With the bravura storytelling and pungent authenticity of detail she brought to her acclaimed Lymond Chronicles, Dorothy Dunnett presents The House of Niccolo series. The time is the 15th century, when intrepid merchants became the new knighthood of Europe. Among them, none is bolder or more cunning than Nicholas vander Poele of Bruges, the good-natured dyer's apprentice who schemes and swashbuckles his way to the helm of a mercantile empire.
In 1462, Nicholas is a wealthy 21-year-old. His beloved wife has died. His stepchildren have locked him out of the family business. He and his private army are the target of multiple conspiracies. And both contenders for the throne of Cyprus, the brilliant Queen Carlotta and her charismatic, sexually ambivalent brother James, are demanding his support. Walking a tightrope of intrigue, Dunnett's hero juggles adversaries and allies, from the delectable courtesan Primaflora to the Mameluke commander Tzani-Bey al Ablak, a man of undiluted evil. Masterfully paced, alive with sensual delights, Race of Scorpions confirms Dorothy Dunnett as the grande dame of the genre.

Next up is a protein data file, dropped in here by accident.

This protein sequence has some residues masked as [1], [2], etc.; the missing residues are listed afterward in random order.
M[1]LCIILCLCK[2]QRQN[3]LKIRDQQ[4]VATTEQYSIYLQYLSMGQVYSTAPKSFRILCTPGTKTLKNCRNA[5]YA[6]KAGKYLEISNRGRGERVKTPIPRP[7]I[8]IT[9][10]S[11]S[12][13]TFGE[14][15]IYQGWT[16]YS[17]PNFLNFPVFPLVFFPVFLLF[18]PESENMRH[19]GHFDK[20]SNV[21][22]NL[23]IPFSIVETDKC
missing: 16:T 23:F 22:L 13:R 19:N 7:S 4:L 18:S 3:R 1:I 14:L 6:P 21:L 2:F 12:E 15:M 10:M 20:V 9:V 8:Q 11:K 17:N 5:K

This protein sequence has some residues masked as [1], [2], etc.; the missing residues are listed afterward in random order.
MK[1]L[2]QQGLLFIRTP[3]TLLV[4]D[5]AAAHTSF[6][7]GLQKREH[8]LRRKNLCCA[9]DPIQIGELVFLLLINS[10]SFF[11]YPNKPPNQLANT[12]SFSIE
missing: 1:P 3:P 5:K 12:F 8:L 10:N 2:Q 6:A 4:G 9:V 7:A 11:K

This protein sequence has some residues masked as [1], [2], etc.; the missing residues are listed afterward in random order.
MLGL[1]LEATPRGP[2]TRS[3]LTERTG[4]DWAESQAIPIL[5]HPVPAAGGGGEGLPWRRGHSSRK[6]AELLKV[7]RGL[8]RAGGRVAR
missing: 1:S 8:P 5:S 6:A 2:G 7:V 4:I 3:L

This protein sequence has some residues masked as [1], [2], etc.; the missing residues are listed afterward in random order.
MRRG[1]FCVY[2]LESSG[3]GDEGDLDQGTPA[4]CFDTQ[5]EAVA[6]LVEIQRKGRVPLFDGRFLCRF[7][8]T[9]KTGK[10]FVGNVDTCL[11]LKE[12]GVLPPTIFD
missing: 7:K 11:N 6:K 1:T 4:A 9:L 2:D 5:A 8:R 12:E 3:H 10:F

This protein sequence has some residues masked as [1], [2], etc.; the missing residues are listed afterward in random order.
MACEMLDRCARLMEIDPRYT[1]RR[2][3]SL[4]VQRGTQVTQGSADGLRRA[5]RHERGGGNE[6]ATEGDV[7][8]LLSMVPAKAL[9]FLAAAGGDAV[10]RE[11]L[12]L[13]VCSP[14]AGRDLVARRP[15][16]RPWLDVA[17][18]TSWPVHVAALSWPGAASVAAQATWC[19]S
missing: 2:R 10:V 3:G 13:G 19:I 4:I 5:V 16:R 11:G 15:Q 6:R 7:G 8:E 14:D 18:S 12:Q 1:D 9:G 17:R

About the Author
Dorothy Dunnett was born in 1923 in Dunfermline, Fife, Scotland. Her time at Gillespie's High School for Girls overlapped with that of the novelist Muriel Spark. From 1940-1955, she worked for the Civil Service as a press officer. In 1946, she married Alastair Dunnett, later editor of The Scotsman. Dunnett started writing in the late 1950s. Her first novel, The Game of Kings, was published in the United States in 1961, and in the United Kingdom the year after. She published 22 books in total, including the six-part Lymond Chronicles and the eight-part Niccolo Series, and co-authored another volume with her husband. Also an accomplished professional portrait painter, Dunnett exhibited at the Royal Scottish Academy on many occasions and had portraits commissioned by a number of prominent public figures in Scotland. She also led a busy life in public service, as a member of the Board of Trustees of the National Library of Scotland, a Trustee of the Scottish National War Memorial, and Director of the Edinburgh Book Festival. She served on numerous cultural committees, and was a Fellow of the Royal Society of Arts. In 1992 she was awarded the Office of the British Empire for services to literature. She died on November 9, 2001, at the age of 78.
"Dunnett's exhaustively researched 15th-century characters and settings prove excitingly real. . . .Fabulous fare for all lovers of historical intrigue." --Kirkus Reviews
"Barbed with wit, elegant and sensuous . . . . The book yields many of the delights we've come to expect from Dunnett." --The Washington Post Book World
"The finest living writer of historical fiction"--The Washington Post Book World